GAGLIANO: And we're on that continuum. If you want to be entirely safe, allow me to impose martial law. No one here wants that. Absent martial law, we're moving down towards full civil liberties, privacy, free speech, and, unfortunately, hyperbole. Things are said on Twitter, on social media platforms every day. At what point -- I don't think it's a bad idea to make that phone call, but unfortunately in a lot of situations law enforcement has to triage. Can they send agents to knock on every door? And it's hard.

BLACKWELL: James Gagliano, Samantha Vinograd, stay with us. We're going to take a quick break. More on the breaking news on the other side.


[10:47:22] BLACKWELL: Around the world, about a third of all food rots before it's eaten. This week's Mission Ahead looks at a plant- based spray that extends the shelf life of fruits and vegetables.


UNIDENTIFIED FEMALE: It is a fact of life. Fresh produce eventually goes bad. All around the world, about a third of all food spoils faster than we can consume it. That's an estimated 1.3 billion tons of wasted food every year. But at Apeel Sciences, they've developed a special protective coating that slows down the rotting process, increasing the shelf life of fresh produce from lemons to avocados.

UNIDENTIFIED MALE: We build up this optimized micro climate inside each individual piece of produce which then stays with the produce throughout the entire supply chain. We can double the shelf life of avocados and citrus and dozens of other categories.

UNIDENTIFIED FEMALE: Apeel's formula is natural and recognized as safe by the FDA. Right now, it has products in more than 200 stores.

UNIDENTIFIED MALE: We don't use anything in our products that aren't found in every single bite of fruit and vegetable that you eat every single day.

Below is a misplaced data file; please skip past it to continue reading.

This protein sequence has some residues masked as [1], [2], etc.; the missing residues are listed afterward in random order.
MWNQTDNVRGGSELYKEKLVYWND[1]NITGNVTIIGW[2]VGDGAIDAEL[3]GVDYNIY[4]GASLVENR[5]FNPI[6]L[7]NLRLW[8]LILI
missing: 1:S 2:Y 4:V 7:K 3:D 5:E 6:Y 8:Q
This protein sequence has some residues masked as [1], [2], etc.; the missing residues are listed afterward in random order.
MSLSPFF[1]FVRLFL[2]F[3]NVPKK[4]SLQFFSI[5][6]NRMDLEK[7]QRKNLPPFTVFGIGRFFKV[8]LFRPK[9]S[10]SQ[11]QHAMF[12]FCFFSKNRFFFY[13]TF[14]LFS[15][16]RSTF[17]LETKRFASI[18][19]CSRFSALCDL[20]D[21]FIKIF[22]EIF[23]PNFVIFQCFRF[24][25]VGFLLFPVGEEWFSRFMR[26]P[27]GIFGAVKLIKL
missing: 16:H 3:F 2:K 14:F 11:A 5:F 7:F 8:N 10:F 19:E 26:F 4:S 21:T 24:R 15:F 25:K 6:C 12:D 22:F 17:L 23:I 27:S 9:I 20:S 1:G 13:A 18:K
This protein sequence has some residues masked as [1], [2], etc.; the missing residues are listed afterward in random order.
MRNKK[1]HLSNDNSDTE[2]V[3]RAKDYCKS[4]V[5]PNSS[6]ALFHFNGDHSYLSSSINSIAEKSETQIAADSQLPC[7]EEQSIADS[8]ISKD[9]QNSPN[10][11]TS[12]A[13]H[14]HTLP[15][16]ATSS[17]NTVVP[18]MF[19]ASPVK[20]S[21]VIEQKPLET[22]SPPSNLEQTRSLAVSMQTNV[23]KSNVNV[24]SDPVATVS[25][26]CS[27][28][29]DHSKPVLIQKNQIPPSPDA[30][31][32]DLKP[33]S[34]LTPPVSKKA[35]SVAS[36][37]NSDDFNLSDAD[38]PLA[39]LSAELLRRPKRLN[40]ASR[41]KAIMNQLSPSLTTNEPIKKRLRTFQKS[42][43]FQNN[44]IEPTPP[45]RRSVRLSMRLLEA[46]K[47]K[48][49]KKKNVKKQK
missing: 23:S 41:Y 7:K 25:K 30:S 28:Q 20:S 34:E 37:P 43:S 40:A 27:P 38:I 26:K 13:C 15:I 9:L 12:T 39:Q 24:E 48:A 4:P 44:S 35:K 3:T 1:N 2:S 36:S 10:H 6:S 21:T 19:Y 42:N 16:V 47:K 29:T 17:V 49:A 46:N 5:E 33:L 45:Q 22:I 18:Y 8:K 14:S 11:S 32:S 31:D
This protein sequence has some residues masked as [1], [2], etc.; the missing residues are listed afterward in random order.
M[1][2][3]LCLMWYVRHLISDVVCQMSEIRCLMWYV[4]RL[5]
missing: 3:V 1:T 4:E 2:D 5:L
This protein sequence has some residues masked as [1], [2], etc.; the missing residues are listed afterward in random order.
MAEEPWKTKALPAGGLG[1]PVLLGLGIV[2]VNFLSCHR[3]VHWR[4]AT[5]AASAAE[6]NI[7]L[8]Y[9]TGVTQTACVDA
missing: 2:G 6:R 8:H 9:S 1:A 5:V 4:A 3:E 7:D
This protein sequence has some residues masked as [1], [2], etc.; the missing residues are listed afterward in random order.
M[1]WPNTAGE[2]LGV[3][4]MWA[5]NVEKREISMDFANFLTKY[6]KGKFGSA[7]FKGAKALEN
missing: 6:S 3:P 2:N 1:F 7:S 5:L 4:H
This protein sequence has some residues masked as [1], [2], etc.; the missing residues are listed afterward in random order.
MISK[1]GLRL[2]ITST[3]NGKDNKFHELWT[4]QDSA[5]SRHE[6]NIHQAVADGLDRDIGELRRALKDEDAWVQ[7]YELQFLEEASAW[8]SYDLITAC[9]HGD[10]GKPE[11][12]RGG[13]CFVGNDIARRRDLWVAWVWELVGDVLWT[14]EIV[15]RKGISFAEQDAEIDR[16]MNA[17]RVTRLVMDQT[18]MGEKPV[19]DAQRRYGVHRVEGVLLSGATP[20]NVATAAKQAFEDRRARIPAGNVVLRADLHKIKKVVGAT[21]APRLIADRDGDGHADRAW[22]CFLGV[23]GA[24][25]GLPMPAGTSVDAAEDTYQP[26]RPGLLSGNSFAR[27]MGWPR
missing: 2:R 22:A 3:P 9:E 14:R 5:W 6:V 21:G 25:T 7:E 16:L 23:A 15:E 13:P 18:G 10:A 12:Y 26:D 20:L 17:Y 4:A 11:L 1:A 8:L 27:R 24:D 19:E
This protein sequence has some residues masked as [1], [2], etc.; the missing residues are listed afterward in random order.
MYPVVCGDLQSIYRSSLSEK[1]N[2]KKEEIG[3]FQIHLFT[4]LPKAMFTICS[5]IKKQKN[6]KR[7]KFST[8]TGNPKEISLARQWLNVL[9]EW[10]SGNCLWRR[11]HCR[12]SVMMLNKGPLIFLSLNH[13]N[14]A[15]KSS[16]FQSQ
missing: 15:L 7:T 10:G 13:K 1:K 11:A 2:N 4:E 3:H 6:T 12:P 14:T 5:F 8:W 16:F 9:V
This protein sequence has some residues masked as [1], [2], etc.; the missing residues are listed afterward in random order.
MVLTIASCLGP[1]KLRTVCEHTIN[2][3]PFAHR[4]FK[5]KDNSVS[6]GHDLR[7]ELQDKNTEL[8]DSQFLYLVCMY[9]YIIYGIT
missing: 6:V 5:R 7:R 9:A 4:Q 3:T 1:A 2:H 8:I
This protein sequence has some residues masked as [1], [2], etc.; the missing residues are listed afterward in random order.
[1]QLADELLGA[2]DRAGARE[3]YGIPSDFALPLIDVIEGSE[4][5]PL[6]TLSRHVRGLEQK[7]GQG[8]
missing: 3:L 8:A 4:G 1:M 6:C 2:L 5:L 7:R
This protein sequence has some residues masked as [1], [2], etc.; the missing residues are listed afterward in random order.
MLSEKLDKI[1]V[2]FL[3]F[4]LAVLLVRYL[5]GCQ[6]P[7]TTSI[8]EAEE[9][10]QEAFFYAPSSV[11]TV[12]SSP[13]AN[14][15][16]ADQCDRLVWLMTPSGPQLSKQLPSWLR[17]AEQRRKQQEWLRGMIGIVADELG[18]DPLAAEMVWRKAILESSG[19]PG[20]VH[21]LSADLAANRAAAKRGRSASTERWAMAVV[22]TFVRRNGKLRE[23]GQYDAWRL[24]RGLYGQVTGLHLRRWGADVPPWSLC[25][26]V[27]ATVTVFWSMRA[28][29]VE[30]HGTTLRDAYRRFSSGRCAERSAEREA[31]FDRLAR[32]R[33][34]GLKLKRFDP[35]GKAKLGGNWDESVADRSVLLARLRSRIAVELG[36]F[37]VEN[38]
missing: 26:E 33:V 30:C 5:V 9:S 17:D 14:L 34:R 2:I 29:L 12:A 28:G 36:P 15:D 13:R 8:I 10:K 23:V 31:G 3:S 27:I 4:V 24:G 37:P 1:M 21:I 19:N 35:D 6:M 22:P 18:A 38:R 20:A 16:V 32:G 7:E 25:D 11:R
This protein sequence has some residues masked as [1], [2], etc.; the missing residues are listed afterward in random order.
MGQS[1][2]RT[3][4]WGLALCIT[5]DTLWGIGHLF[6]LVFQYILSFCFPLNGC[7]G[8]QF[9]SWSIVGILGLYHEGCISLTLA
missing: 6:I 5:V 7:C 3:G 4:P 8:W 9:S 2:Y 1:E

UNIDENTIFIED FEMALE: So you can put your product on, let's say, an organic apple, and it doesn't change?

UNIDENTIFIED MALE: It stays organic.

UNIDENTIFIED FEMALE: Beyond grocery stores, Apeel is trying to make impact on food supply chains in developing countries where up to 80 percent of food can be lost in part due to lack of refrigeration.

UNIDENTIFIED MALE: Infrastructure costs are one of the highest costs that a country can bear. And so if you can deliver a pouch of our material which is lightweight and low cost to distribute to a remote region and you now have an extra week to transport that produce without refrigeration, that has the opportunity to be really transformative.



[10:51:22] BLACKWELL: More breaking news now, this from Pittsburgh. The Pittsburgh Public Safety Department has just sent out this tweet. I'm going to read it to you here. "Alert. There's an active shooter in the area of Wilkins and Shady. Avoid the area. More info will be released when it is available."

PAUL: We understand police have confirmed there is a shooting near the Tree of Life Synagogue, or that there has been. Here are some pictures that we have, live pictures coming from the area. Nick Valencia is following the developments for us. Nick, what else have you learned?

NICK VALENCIA, CNN CORRESPONDENT: Hey there, Victor and Christi. All of this is still a very fluid situation. But we can confirm now from the Pittsburgh public safety Twitter handle that this is an active shooter situation. The website for the Tree of Life which is located in east Pittsburgh, it says that their service, Saturday's service, is Shabbat. It's the busiest service day of the week.

It started at about 9:45 a.m. according to the Tree of Life Synagogue website. First reports of this active shooter were just after 10:20 this morning from affiliate KDKA whose images you're looking at now. There are also reports that there are ambulances on the scene which we could see there with our own eyes as well as multiple police officers that have made their way to the scene. All of this still a very fluid situation. We are working on gathering details.